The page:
Airbus and the European Aviation Safety Agency (EASA) have signed a Memorandum of Cooperation designed to “bring together their respective experiences and know-how” on developing the next generation of vertical takeoff and landing (VTOL) platforms and associated regulatory framework. According to Airbus, the agreement includes cooperation in areas such as high-speed flight, certification of new piloting assistance systems, thermal/electrical hybridization of rotorcraft and condition-based maintenance.
“Partnerships with industry are part of our strategy to ensure that innovation in the aviation market happens safely,” said EASA Executive Director Patrick Ky. “The learnings we derive from cutting edge technologies play a significant role in helping us to prepare our certification methodologies for these new advancements. The cooperation on innovation with Airbus Helicopters represents an important contribution to this strategy.”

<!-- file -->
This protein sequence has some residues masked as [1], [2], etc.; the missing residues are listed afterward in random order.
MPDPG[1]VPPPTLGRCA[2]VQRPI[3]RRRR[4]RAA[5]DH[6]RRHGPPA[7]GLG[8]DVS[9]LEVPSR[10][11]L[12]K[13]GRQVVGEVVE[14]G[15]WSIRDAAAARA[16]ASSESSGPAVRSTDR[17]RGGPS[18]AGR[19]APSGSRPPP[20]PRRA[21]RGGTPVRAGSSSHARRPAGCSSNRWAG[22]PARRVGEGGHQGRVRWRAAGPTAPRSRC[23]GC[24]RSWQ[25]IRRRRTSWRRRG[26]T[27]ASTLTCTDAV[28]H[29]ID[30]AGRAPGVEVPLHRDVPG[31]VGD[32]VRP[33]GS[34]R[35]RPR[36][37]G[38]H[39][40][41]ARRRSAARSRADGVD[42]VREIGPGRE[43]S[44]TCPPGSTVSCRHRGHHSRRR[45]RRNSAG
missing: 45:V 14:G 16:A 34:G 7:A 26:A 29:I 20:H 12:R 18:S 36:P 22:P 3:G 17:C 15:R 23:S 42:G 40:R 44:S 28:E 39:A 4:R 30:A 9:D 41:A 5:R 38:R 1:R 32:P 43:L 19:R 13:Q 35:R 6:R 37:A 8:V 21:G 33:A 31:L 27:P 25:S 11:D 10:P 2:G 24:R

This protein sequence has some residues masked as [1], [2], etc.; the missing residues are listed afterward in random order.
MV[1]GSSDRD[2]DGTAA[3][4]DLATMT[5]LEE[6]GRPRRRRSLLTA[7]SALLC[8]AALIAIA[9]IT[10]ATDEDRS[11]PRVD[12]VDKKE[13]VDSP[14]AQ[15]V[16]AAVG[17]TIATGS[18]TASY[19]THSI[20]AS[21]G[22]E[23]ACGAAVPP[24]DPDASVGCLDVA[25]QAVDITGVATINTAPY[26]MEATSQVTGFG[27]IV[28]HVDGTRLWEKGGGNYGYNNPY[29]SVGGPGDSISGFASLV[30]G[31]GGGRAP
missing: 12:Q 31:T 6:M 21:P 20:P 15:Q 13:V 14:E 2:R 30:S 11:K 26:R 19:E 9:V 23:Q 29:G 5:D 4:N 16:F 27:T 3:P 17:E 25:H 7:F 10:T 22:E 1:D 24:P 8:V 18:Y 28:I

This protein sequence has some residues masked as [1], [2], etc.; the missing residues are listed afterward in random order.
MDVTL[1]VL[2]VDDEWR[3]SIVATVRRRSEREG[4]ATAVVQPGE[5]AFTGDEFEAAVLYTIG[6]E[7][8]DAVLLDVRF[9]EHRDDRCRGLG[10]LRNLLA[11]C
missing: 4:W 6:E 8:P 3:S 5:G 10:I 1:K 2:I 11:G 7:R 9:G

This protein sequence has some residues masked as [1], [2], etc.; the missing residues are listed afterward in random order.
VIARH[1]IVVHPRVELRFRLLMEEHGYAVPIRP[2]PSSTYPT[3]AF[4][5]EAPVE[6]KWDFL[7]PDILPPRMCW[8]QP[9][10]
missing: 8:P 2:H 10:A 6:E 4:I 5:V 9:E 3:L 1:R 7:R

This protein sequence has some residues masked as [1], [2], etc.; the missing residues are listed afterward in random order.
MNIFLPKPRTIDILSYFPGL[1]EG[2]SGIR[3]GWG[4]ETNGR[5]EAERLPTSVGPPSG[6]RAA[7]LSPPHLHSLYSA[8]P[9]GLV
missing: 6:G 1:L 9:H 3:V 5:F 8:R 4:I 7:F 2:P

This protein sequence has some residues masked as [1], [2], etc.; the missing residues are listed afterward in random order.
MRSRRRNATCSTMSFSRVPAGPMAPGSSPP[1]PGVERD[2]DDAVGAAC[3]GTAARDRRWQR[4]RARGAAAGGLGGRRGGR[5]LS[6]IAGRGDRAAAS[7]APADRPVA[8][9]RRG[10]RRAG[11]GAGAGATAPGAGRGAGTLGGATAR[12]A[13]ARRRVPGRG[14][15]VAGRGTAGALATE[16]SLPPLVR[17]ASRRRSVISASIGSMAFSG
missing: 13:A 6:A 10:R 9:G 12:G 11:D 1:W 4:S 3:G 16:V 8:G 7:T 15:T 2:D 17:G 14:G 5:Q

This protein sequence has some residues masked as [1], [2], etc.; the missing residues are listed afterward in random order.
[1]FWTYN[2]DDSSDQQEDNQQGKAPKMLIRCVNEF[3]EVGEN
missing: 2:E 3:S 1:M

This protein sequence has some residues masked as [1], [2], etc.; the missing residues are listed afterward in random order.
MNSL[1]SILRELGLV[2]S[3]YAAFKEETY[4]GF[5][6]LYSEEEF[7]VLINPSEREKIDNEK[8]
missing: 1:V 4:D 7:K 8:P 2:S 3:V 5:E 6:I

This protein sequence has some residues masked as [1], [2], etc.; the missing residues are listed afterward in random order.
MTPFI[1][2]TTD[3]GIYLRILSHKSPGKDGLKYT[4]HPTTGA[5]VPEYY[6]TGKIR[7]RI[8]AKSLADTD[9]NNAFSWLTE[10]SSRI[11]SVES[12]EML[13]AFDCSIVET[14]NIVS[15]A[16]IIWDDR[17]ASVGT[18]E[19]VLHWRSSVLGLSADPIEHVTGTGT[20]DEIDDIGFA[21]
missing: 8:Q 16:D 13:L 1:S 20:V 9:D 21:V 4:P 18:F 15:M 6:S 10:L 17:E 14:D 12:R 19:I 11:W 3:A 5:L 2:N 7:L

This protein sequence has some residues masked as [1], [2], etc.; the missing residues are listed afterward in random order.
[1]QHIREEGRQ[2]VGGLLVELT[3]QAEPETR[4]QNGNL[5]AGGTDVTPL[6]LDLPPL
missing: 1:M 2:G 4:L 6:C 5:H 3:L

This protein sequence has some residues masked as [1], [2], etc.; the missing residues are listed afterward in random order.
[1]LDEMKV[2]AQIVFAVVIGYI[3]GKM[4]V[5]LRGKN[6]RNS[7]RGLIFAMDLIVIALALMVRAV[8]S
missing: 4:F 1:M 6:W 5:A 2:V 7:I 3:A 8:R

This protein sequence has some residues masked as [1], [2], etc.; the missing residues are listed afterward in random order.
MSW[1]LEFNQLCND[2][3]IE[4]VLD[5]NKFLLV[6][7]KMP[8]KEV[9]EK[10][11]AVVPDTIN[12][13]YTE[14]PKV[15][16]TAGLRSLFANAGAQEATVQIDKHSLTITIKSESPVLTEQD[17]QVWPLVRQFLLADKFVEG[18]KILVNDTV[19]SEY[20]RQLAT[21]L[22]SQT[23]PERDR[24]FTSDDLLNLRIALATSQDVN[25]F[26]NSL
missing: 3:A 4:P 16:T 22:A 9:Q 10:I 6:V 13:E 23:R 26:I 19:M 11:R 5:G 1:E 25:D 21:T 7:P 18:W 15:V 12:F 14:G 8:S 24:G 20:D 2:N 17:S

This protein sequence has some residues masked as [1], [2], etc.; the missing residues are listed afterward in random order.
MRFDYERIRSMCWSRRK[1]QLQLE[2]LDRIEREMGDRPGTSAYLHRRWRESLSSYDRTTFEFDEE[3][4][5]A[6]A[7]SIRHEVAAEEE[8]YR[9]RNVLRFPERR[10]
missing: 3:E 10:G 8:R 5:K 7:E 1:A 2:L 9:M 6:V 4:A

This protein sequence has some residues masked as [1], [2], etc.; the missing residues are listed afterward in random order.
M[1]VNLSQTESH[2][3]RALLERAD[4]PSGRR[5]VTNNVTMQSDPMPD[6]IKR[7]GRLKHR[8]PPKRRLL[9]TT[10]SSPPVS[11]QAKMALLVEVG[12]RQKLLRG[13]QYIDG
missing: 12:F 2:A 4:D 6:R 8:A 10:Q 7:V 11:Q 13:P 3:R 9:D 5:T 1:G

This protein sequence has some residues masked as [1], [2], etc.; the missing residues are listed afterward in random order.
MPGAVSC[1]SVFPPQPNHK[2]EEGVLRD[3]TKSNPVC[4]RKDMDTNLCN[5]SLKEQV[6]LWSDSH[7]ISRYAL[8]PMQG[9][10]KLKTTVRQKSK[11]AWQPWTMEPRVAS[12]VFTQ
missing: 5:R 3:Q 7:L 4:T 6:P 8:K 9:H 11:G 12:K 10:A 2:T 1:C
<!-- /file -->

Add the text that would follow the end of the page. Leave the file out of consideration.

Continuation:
As previously reported by AVweb, EASA published a “Special Condition” for the certification of eVTOL aircraft last July, calling it the “first building block to enable the safe operation of hybrid and electrical vertical take-off and landing (VTOL) aircraft.” The Special Condition covers eVTOLs carrying nine or fewer passengers with maximum takeoff weights of up to 7,000 pounds.
“hybridization” Finally, a word other than “all electric.” However there is still a big problem. If you have both generation and batteries – the pack must match the charging current. Thus, having the added weight is counter productive. A generating system is the only way to get your numbers up to “7,000 pounds.” Using large engines and alternating current still adds more weight than a helicopter. There is however a way to do it and greatly reduce weight and fuel consumption. The solution is proprietary but available from us.